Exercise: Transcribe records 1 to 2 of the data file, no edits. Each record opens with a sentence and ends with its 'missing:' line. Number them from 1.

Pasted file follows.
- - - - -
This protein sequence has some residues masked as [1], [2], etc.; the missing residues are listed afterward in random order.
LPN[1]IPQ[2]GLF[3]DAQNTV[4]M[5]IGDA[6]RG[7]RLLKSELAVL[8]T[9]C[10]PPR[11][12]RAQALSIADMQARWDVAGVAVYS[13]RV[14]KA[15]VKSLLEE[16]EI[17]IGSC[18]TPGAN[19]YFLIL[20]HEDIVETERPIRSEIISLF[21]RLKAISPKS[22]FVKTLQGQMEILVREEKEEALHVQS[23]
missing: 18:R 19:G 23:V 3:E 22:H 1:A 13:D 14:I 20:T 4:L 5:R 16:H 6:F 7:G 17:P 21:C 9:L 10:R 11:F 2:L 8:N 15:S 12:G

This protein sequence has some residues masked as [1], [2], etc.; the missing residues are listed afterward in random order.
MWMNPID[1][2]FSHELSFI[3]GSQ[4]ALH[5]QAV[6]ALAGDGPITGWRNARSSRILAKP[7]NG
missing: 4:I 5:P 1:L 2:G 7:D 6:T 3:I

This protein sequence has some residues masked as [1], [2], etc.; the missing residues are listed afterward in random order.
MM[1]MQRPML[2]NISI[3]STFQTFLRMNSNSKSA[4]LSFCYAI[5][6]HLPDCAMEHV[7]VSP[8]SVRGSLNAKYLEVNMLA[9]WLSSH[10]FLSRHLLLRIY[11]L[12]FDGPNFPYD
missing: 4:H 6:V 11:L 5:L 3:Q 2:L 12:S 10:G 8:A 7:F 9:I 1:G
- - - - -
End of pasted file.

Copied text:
This protein sequence has some residues masked as [1], [2], etc.; the missing residues are listed afterward in random order.
LPN[1]IPQ[2]GLF[3]DAQNTV[4]M[5]IGDA[6]RG[7]RLLKSELAVL[8]T[9]C[10]PPR[11][12]RAQALSIADMQARWDVAGVAVYS[13]RV[14]KA[15]VKSLLEE[16]EI[17]IGSC[18]TPGAN[19]YFLIL[20]HEDIVETERPIRSEIISLF[21]RLKAISPKS[22]FVKTLQGQMEILVREEKEEALHVQS[23]
missing: 18:R 19:G 23:V 3:E 22:H 1:A 13:D 14:I 20:T 4:L 5:R 16:H 6:F 7:G 17:P 21:C 9:L 10:R 11:F 2:L 8:N 15:S 12:G

This protein sequence has some residues masked as [1], [2], etc.; the missing residues are listed afterward in random order.
MWMNPID[1][2]FSHELSFI[3]GSQ[4]ALH[5]QAV[6]ALAGDGPITGWRNARSSRILAKP[7]NG
missing: 4:I 5:P 1:L 2:G 7:D 6:T 3:I